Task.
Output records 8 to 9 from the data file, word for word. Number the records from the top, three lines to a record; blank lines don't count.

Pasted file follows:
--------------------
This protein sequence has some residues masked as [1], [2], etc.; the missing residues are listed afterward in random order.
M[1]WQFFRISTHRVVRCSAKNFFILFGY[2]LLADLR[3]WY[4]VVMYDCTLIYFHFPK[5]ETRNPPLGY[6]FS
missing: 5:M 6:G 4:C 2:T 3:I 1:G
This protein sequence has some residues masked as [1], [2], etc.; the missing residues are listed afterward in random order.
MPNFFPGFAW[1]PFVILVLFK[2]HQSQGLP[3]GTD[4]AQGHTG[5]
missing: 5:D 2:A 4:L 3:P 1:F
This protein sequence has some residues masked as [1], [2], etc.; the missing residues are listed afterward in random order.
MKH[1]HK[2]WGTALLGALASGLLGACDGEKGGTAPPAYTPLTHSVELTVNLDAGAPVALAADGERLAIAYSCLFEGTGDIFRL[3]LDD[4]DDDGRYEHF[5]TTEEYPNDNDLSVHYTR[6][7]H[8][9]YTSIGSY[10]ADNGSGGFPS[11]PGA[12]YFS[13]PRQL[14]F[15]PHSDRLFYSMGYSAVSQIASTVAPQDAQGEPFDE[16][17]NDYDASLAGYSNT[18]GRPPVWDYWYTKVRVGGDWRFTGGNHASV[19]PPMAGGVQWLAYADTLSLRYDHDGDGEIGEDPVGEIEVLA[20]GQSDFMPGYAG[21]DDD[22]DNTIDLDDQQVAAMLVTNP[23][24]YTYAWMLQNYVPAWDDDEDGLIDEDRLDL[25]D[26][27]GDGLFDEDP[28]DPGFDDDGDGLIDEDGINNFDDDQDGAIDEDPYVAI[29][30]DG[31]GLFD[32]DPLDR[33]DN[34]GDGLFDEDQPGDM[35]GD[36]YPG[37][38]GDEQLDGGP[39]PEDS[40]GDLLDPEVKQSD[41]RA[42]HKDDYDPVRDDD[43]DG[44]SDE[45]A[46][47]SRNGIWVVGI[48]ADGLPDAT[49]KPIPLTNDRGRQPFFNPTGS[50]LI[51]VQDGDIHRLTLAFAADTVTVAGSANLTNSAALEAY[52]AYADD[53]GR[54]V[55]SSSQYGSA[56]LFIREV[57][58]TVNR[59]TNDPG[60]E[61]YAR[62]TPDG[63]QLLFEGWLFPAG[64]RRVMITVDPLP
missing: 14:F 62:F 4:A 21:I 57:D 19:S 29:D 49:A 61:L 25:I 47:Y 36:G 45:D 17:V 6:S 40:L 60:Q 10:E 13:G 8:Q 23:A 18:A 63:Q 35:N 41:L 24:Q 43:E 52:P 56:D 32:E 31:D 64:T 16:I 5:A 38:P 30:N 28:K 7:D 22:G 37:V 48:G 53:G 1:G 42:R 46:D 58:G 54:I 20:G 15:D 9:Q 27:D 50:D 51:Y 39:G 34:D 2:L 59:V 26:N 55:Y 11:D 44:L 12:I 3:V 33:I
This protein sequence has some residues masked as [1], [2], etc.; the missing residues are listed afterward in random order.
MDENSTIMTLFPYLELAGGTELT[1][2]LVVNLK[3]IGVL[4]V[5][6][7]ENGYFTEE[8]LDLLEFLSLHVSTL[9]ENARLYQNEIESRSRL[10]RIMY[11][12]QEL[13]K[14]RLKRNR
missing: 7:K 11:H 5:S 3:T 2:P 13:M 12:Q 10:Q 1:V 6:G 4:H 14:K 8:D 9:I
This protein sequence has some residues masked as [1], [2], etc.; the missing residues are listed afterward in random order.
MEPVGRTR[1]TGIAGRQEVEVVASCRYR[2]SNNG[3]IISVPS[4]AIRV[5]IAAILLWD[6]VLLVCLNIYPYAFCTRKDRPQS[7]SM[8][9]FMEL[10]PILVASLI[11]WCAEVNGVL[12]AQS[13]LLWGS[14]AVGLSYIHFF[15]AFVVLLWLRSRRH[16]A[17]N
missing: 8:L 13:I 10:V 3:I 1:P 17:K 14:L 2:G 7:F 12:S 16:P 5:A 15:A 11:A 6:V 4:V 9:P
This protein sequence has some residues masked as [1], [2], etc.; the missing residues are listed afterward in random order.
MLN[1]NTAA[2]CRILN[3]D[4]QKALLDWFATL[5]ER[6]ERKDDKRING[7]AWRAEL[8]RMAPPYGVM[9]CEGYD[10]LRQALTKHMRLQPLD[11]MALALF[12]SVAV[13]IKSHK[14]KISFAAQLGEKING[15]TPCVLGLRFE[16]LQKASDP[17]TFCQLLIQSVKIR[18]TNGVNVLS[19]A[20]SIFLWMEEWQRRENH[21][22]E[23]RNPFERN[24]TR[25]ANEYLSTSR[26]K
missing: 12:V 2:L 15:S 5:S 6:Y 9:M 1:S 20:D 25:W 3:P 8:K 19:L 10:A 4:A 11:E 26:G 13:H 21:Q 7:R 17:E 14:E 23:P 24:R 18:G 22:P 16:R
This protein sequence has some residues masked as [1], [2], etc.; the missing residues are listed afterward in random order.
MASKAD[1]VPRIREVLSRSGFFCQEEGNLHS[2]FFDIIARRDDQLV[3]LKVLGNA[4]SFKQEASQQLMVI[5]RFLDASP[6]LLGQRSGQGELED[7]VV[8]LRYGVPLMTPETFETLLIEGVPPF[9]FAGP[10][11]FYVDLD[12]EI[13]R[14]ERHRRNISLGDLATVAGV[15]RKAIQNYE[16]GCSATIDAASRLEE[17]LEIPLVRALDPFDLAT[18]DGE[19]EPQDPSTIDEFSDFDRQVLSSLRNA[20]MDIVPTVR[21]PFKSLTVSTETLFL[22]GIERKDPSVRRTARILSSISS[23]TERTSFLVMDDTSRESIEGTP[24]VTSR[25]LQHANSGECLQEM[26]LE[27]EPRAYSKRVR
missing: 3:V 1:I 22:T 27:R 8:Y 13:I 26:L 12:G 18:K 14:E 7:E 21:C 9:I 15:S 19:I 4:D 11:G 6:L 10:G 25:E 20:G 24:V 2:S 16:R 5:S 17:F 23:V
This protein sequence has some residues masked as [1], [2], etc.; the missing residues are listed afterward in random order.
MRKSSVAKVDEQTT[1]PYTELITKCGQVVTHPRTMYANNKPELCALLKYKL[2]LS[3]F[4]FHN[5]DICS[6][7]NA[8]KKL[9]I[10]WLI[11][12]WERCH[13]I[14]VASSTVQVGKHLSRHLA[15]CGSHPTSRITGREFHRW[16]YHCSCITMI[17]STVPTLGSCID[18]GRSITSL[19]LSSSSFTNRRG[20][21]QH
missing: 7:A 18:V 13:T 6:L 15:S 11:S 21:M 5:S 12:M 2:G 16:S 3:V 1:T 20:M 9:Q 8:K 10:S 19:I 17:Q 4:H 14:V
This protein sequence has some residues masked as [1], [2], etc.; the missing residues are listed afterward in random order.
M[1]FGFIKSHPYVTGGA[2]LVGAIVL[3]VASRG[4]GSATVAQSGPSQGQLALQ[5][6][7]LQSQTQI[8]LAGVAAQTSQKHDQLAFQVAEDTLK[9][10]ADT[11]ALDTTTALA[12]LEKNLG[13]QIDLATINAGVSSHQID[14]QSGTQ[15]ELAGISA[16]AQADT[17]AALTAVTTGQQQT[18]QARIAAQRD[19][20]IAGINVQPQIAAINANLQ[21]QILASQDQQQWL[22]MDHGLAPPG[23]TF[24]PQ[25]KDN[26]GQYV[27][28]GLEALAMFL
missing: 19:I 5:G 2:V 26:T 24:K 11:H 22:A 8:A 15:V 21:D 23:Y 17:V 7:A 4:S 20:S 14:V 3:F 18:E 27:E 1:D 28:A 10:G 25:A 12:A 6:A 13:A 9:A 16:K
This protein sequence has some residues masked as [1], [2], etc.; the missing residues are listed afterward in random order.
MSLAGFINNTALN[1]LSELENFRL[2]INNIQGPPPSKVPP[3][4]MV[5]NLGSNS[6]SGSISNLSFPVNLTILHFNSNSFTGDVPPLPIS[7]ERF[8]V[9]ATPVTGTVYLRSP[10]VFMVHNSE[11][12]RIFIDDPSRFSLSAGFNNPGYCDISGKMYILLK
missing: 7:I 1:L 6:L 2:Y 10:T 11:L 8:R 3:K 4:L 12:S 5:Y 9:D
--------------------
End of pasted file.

This protein sequence has some residues masked as [1], [2], etc.; the missing residues are listed afterward in random order.
MRKSSVAKVDEQTT[1]PYTELITKCGQVVTHPRTMYANNKPELCALLKYKL[2]LS[3]F[4]FHN[5]DICS[6][7]NA[8]KKL[9]I[10]WLI[11][12]WERCH[13]I[14]VASSTVQVGKHLSRHLA[15]CGSHPTSRITGREFHRW[16]YHCSCITMI[17]STVPTLGSCID[18]GRSITSL[19]LSSSSFTNRRG[20][21]QH
missing: 7:A 18:V 13:T 6:L 15:S 11:S 21:M 5:S 12:M 2:G 16:S 3:V 1:T 20:M 9:Q 8:K 10:S 19:I 17:Q 4:H 14:V
This protein sequence has some residues masked as [1], [2], etc.; the missing residues are listed afterward in random order.
M[1]FGFIKSHPYVTGGA[2]LVGAIVL[3]VASRG[4]GSATVAQSGPSQGQLALQ[5][6][7]LQSQTQI[8]LAGVAAQTSQKHDQLAFQVAEDTLK[9][10]ADT[11]ALDTTTALA[12]LEKNLG[13]QIDLATINAGVSSHQID[14]QSGTQ[15]ELAGISA[16]AQADT[17]AALTAVTTGQQQT[18]QARIAAQRD[19][20]IAGINVQPQIAAINANLQ[21]QILASQDQQQWL[22]MDHGLAPPG[23]TF[24]PQ[25]KDN[26]GQYV[27][28]GLEALAMFL
missing: 19:I 5:G 2:V 26:T 24:K 11:H 22:A 8:A 15:V 21:D 23:Y 17:V 7:A 4:S 20:S 14:V 3:F 18:E 27:E 1:D 28:A 10:G 25:A 12:A 6:A 13:A 9:A 16:K